THE LEADING MEN: Justin Matthew Sargent and Jason Gotay, Spider-Man's Newest Broadway Superheroes

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08 Nov 2013

Gotay in concert

On the concert horizon, we will see Jason as "Vulnerable Spice" in Broadway Loves the Spice Girls
JG: [Laughs.] Yes! That's going to be a ridiculous night! [Laughs.] [Musical director] Ben Rauhala is a genius — not only in his conception of these concerts and how he decides to celebrate these artists, but also, his vocal arrangements are always amazing and surprising. I love getting to be able to collaborate with him on that. It's going to be such a fun night of some of the best singers on Broadway letting loose and just being silly and also…making really good music. I get to sing with four of the best male singers on Broadway, [Darren Bluestone, Max Chernin, Corey Cott and Ben Fankhauser], which is just a huge treat for me. And, yeah… "Vulnerable Spice" is something that we came up with because in every concert I seem to be pegged as the one singing a quiet, emotional ballad. [Laughs.] I mean, obviously, it only made sense that would be the role that I play… We're doing "Say You'll Be There," and then I think we're finishing up the concert with "Mama," so it will be a cute homage to mama's boys everywhere.

What was it like going up in the air for the first time in Spider-Man? Were you nervous?
JG: I was nervous going up in the air the first time — not because I didn't feel safe, but just because I had no idea what it was going to feel like. I had never been asked to do anything like that, and I never thought I was ever going to be hired to do any kind of flying or stunt-related [tricks]. But, I have to say that the first time I ever did it at my final callback, I had a blast, and I felt like a superhero immediately because how can you not feel like a badass flying around this theatre with one hand holding this wire and your body soaring through the air?

The Broadway shows you have been in, Bring It On and Spider-Man — they have very high stakes…
JG: Yes, and I think it's amazing when people try to stretch the limits of what's been seen on a Broadway stage before. I've been so lucky to be a part of Bring It On and Spider-Man because, visually and physically, they are both really pushing the boundaries of what we've seen in theatre. It's been so exciting to be a part of that. But, I do think that in any show you're doing that involves heavy movement — even if it's all on the ground — there's always going to be that risk factor to it. Bring It On and Spider-Man have extraordinary risk attached, [but] you're either going to do it with no fear holding you back or it's not a job for you. These guys that I've encountered in Bring It On and Spider-Man are some of the most courageous actors I've met, and they are just so brave. It's amazing to see what they do every night.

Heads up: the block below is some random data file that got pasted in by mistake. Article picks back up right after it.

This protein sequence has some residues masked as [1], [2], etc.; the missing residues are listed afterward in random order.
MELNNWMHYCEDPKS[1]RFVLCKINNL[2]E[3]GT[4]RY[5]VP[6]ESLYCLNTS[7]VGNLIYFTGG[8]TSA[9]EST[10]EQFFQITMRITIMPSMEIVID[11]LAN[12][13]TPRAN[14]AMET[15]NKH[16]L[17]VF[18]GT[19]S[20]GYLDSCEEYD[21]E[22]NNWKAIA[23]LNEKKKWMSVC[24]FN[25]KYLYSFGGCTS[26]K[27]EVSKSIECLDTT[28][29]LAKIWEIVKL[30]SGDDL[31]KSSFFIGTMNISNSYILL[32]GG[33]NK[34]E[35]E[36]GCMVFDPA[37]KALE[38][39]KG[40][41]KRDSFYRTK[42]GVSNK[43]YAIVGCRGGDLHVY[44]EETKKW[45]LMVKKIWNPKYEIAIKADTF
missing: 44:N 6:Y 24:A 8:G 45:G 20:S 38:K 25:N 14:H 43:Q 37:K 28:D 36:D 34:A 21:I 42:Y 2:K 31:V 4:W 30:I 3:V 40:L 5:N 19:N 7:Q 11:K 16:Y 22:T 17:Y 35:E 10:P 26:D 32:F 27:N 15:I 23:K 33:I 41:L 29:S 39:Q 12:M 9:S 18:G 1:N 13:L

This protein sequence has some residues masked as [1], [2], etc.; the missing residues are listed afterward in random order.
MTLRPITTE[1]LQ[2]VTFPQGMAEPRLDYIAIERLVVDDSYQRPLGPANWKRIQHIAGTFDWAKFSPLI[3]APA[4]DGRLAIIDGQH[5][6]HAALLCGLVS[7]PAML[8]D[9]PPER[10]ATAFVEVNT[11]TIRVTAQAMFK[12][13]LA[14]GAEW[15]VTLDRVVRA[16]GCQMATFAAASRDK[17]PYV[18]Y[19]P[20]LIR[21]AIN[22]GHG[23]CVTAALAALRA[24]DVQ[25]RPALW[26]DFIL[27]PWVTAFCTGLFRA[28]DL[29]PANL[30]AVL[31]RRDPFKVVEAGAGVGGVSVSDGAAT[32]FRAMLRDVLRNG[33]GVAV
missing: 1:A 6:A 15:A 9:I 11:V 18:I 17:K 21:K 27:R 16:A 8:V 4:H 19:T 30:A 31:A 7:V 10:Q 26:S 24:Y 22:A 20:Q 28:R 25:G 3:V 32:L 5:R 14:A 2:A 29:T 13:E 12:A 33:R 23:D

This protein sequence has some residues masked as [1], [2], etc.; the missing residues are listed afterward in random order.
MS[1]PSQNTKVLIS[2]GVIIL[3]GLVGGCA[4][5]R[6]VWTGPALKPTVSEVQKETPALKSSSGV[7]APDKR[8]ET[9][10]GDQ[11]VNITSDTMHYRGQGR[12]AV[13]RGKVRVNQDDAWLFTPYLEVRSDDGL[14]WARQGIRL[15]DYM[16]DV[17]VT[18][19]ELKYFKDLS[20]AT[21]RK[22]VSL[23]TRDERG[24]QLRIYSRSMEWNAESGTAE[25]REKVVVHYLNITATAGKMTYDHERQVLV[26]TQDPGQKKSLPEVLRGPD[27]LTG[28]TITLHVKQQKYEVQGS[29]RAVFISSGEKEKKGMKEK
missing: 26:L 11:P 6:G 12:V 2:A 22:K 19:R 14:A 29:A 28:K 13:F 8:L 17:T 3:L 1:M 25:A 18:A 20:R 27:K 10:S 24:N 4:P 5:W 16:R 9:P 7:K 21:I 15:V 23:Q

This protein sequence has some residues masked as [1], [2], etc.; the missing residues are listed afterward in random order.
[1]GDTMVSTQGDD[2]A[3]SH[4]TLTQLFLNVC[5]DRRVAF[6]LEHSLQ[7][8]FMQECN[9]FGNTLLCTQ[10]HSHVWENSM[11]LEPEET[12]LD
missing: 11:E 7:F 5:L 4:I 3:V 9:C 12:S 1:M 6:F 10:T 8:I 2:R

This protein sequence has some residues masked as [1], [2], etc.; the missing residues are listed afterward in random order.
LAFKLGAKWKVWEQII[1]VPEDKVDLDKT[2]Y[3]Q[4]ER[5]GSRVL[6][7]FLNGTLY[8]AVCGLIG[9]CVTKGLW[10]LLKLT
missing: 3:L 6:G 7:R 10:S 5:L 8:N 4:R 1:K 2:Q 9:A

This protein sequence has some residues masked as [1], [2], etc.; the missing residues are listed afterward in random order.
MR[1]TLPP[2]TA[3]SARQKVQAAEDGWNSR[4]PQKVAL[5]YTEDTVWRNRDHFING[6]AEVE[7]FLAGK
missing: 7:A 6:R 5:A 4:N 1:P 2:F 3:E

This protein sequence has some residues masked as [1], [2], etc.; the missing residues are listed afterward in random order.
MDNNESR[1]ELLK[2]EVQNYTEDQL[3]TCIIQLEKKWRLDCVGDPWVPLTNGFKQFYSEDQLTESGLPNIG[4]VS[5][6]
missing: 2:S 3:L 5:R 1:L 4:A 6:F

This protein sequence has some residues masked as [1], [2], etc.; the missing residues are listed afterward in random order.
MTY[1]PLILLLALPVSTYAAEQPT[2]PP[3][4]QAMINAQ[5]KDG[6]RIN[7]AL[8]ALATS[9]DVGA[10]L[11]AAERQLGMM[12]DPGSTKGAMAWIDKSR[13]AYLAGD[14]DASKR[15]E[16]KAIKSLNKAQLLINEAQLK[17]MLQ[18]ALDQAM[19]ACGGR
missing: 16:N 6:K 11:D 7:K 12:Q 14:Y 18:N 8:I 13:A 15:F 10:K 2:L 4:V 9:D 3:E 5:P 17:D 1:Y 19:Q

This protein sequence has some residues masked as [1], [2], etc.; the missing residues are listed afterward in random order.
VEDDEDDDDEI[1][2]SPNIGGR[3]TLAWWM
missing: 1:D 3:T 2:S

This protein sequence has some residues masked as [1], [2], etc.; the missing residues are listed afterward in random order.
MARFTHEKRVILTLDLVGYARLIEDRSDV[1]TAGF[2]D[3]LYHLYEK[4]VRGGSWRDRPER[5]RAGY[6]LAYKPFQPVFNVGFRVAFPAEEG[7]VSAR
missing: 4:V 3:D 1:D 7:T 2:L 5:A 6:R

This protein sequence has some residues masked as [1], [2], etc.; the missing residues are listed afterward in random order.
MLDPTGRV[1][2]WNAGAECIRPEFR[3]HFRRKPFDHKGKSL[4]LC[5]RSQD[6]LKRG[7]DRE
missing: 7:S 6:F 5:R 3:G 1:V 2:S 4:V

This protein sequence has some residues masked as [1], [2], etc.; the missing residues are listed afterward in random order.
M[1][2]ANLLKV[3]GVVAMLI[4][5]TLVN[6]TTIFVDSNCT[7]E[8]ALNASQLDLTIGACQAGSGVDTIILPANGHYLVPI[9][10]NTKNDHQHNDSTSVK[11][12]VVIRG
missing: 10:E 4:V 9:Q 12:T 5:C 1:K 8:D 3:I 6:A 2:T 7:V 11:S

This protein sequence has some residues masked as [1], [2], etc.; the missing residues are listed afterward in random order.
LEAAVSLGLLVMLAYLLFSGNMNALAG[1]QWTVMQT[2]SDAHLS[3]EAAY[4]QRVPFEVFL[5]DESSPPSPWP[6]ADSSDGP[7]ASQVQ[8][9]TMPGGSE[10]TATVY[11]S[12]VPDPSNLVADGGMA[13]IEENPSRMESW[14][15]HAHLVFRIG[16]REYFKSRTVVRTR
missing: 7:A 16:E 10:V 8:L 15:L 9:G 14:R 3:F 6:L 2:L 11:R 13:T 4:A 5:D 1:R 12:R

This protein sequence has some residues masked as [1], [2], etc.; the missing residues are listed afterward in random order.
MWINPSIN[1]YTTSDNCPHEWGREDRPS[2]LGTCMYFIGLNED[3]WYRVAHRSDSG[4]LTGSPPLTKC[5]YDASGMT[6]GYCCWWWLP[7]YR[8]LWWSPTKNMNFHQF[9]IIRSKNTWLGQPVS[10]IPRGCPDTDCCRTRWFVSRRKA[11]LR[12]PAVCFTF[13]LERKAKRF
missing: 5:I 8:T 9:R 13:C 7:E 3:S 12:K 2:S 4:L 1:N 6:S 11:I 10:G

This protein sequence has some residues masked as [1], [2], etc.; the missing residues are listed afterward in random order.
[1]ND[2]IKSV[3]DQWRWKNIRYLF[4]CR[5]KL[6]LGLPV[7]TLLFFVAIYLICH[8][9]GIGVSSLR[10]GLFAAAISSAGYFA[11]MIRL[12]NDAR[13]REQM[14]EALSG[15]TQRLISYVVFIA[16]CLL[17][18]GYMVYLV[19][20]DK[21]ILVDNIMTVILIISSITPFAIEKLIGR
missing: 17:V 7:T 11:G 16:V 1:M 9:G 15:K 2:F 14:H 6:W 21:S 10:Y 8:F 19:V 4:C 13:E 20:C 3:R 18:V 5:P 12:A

Gotay in Bring It On
photo by Craig Schwartz

Speaking of Bring It On, that show is like the "Where are they now?" of Broadway!
JG: [Laughs.] It kind of is, actually!

You're in Spider-Man, Ariana DeBose just finished her run in Motown, Elle McLemore is on TV in "Army Wives," Janet Krupin and Ryann Redmond are in If/Then (to name a few), and most of that cast made their Broadway debuts in Bring It On. What do you think was so special about that show?
JG: I think that we owe a lot of that to our incredible creative team, who saw a lot of raw potential in all of us. Even though most of us didn't have a lot of experience, I think they saw something in us that had potential to grow and flourish in this community, and I was so lucky that they saw that in me. I think that it was a really special group, and everyone was so different, but brought something so amazing to the table. It kind of exposed us to the industry in a really big way and kind of prepared us for what was to come. I think after that [show], we all felt like we had the momentum to keep going. [It's] really hard to top such an amazing experience, but I think that it was thanks to the creative team, who searched long and hard to find people who were right for that particular show… We owe a lot to them for giving us that first opportunity that allowed us to soar.

Aside from performing, you also teach musical theatre classes?
JG: I've been teaching since January — so almost for a full year — [but] since Spider-Man happened, I had to hold off. I had two different workshops back home in Brooklyn all set and planned, and then Spider-Man kind of threw a curve ball at me, so once I settle into the groove of the show after the holiday season, I'll [get] back into teaching a bit… Growing up [in Brooklyn], I worked at a performing-arts day camp in my neighborhood, and I always loved working with kids. After Bring It On closed, I was looking for teaching opportunities, and I collaborated with a community theatre in my neighborhood and came to them with the idea of doing a musical theatre workshop intensive. Over the course of six weeks, I coached students on contemporary musical theatre songs, which culminated in a showcase of their work for family and friends, which led to another showcase where we did musical theatre scenes and duets and some group stuff. I formed some really amazing relationships with them, and it allowed me to get better at what I do just by watching them learn. Because I am so young and some of my students are only a couple years younger than me, it was amazing to create an environment where we were all working together as opposed to a "teacher-student" relationship.

(Playbill.com staff writer Michael Gioia's work appears in the news, feature and video sections of Playbill.com as well as in the pages of Playbill magazine. Follow him on Twitter at @PlaybillMichael.)

Watch highlights of Spider-Man:



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